I'd written. I know the city and I know the subject matter and I know the symphony and if I'd gotten off my arse and gone and done the research I probably could have produced a book about half as good as this one. It's the story of course of Shostakovich's Leningrad Symphony. This was Shostakovich's seventh symphony and his opus #60. It was begun before World War 2 but only finally completed during the extraordinary circumstances of the siege of Leningrad after the German invasion of the Soviet Union. The Wehrmacht's Army Group north pushed right to the edges of the Leningrad (known before and now as St Petersburg) and surrounded it to the south and east while the Nazis' Finnish allies surrounded it to the North. For 900 days the city was completely surrounded and attacked mercilessly. While the city was being bombarded by heavy artillery and bombed relentlessly by the Luftwaffe the greatest Russian composer of the twentieth century Dmitri Shostakovich was working on his masterpiece (one of his masterpieces anyway) in cellars and bomb shelters and occasionally in music rooms and rehearsal spaces. Eventually evacuated first to Moscow and then a safe-ish city on the Volga Shostakovich finished his symphony in early 1942 where it took on a new life as a propaganda piece that toured the world raising awareness of Russia's war effort.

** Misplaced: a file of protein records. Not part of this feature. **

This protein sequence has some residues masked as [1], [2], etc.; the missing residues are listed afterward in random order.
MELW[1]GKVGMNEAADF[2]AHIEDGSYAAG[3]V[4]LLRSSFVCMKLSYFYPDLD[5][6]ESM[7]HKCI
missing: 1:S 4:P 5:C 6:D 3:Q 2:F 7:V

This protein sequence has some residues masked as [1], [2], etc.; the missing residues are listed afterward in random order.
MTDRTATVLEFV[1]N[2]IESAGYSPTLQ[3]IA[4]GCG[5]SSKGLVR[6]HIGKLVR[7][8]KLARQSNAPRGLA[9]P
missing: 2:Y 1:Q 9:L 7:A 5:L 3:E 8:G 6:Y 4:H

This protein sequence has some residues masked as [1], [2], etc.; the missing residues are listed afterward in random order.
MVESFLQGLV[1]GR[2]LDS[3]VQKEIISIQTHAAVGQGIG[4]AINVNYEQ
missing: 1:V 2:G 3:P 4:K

You can get Symphony For The City of the Dead at all good bookshops and you can listen to Shostakovich's 7th Symphony here.